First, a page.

The Japanese Islands That Matthew Perry Helped Build
In 1852, America’s 13th president, Millard Fillmore, ordered Commodore Matthew C. Perry to sail to Japan and open its ports for trade. At the time, Japan was well over 200 years into its sakoku policy of isolation, which, among other things, barred Westerners from trading in Japan except for one port in modern-day Nagasaki. Perry was tasked with changing that, by force if necessary. To that end, he brought four warships to Edo Bay in 1853, rushing straight towards Japan’s capital with his cannons fully loaded, an act that quickly got the government’s attention.
Not being in any position to refuse, Japan allowed Perry to land in what is today Yokosuka, where he presented the government representatives with letters from the American president “asking” to open trade relations between the U.S. and Japan. Perry then said that he would return in one year, giving the government time to consider his offer. But this time, Japan thought, they would be ready for him.
The same year that Perry arrived in Edo Bay, one Egawataro Zaemon, also known as Hidetatsu Egawa, proposed defending Japan with the creation of batteries in the inland sea off the coast of Shinagawa. These artificial islands would be outfitted with cannons that would hopefully prove to be a match for America’s firepower. The name for the cannon fortresses at the time was “daiba,” which soon also came to describe the islands themselves. Construction of the daiba began as soon as Commodore Perry left Japan for Hong Kong.
Construction of the man-made Odaiba Islands begins
It was an incredibly ambitious engineering project. To create the artificial islands, large amounts of earth were transported from three sites to the coast of Shinagawa, which were then supplemented with soil drudged from the Sumida River. Next, nearly 5,000 trees were cut down in modern-day Chiba and carried by boat to Edo. Finally, about 1,000 stonemasons were hired to produce the stones necessary for construction of the daiba, to which people soon started adding the honorific “o” prefix, calling it “Odaiba.”
The original plan called for the construction of 11 batteries in Edo Bay, but due to financial difficulties only five ended up being completed. Construction on two more began but was halted, with plans for the rest being canceled indefinitely. Would it have been enough to defeat Commodore Perry and his warships? Doubtful, but Japan never had to find that out the hard way, because before the construction of the turret fortresses finished, the government decided not to risk it and ended its policy of isolationism. Thanks to an accord signed between the United States and the ruling Tokugawa shogunate, the ports of Shimoda and Hakodate were opened to American ships, finally bringing sakoku to an end.
As for Odaiba, the islands never got to be used for their intended purpose, which probably came as somewhat of a relief to the 5,000 soldiers chosen to man them. For the next 100 years or so, the area off Shinagawa continued to serve as a major port for the transportation of goods around Japan and produce seaweed, which it is known for even today. Between 1854 and 1965, all but two of the artificial islands were removed to free up shipping lanes, with the surviving ones becoming repurposed. Among other things, they have served as shipyards and housed war orphans following WWII.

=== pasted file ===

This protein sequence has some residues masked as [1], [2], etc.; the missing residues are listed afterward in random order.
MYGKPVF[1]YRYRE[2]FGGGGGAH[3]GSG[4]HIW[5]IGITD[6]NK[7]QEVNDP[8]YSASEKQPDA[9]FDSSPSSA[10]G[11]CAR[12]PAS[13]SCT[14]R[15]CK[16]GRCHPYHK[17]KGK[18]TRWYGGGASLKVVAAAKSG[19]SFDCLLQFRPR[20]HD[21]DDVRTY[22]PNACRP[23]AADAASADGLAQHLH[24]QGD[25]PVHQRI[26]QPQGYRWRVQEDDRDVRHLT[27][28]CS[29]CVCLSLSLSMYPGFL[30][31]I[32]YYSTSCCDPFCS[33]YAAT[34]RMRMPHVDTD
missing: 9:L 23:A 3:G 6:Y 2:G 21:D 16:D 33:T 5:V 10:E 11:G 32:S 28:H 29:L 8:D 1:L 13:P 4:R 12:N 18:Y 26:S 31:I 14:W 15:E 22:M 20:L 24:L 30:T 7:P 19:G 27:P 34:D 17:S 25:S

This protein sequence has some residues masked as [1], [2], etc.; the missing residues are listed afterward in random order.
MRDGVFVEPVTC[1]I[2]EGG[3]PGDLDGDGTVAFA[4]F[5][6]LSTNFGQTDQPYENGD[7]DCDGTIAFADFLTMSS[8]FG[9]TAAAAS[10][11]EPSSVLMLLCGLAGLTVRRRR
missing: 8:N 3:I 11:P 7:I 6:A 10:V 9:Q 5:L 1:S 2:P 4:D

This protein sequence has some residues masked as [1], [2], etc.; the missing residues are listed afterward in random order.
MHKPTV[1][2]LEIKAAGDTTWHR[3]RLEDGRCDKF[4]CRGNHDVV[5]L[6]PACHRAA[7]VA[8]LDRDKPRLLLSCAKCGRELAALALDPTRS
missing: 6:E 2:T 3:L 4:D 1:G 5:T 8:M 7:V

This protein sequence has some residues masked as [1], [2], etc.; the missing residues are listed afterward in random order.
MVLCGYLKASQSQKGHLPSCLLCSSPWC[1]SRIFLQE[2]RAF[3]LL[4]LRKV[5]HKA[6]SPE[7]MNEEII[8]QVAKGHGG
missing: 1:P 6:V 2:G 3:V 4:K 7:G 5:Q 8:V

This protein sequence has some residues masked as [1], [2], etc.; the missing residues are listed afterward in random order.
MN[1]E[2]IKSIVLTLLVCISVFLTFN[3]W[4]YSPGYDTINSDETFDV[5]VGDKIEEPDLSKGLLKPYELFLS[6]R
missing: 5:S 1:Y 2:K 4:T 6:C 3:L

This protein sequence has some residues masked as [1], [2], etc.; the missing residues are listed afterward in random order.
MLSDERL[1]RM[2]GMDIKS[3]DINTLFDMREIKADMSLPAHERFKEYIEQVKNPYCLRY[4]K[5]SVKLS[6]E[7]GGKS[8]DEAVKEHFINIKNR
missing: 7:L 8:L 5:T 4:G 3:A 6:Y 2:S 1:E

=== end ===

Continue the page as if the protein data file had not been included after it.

The Rebirth of Odaiba
For decades, though, the islands and the surrounding waterfront area were mostly forgotten. Then during the mid-1990s everything changed. In order to help with Tokyo’s expanding population and ease traffic congestion, a plan was put in place to redevelop the capital’s unutilized areas into new, bustling city centers. With the construction of the famous Rainbow Bridge in 1993, which connected the Shibaura Pier and the Odaiba waterfront, all eyes fell upon the land surrounding the old turret fortresses.
In 1995, a plan was enacted to turn the Odaiba area into the city of the future housing over 100,000 people, luxury hotels, and businesses from all over the world. More than 1 trillion yen has been put into the project, which is why it’s so unfortunate that it didn’t really work out. But near the end of the 20th century, Odaiba started to find its own new identity. Instead of becoming the new worldwide center for business like Shinjuku, the area attracted shopping malls, convention centers, and even motorsports events.
It also became known as one of only two places that have direct access to Tokyo Bay waters, unobstructed by commercial or industrial developments. (The other one is Minato Mirai 21 in Yokohama.)
Today, Odaiba’s attractions include, for example, the now iconic Daikanransha Ferris wheel. Standing at 115 meters (377 feet) tall, it was the tallest Ferris wheel in the world upon its completion in 1999, and now stands as one of the many unofficial symbols of Odaiba, as does the Miraikan, a futuristic museum dedicated to emerging sciences and innovation. But Odaiba hasn’t forgotten about its roots. For example, Daibakoen is a popular park built on the third daiba battery where you can relax, camp out, and even admire the remains of the old fortifications.
Otherwise, Odaiba just so happens to also house a scale, 40-foot-tall replica of the Statue of Liberty. Originally erected as a tribute to the relations between Japan and France, the Odaiba version of the monument, now indelibly linked to America, overlooks Tokyo Bay and Rainbow Bridge, almost as if to make sure no one forgets the roundabout way in which the United States helped bring the whole area to life.
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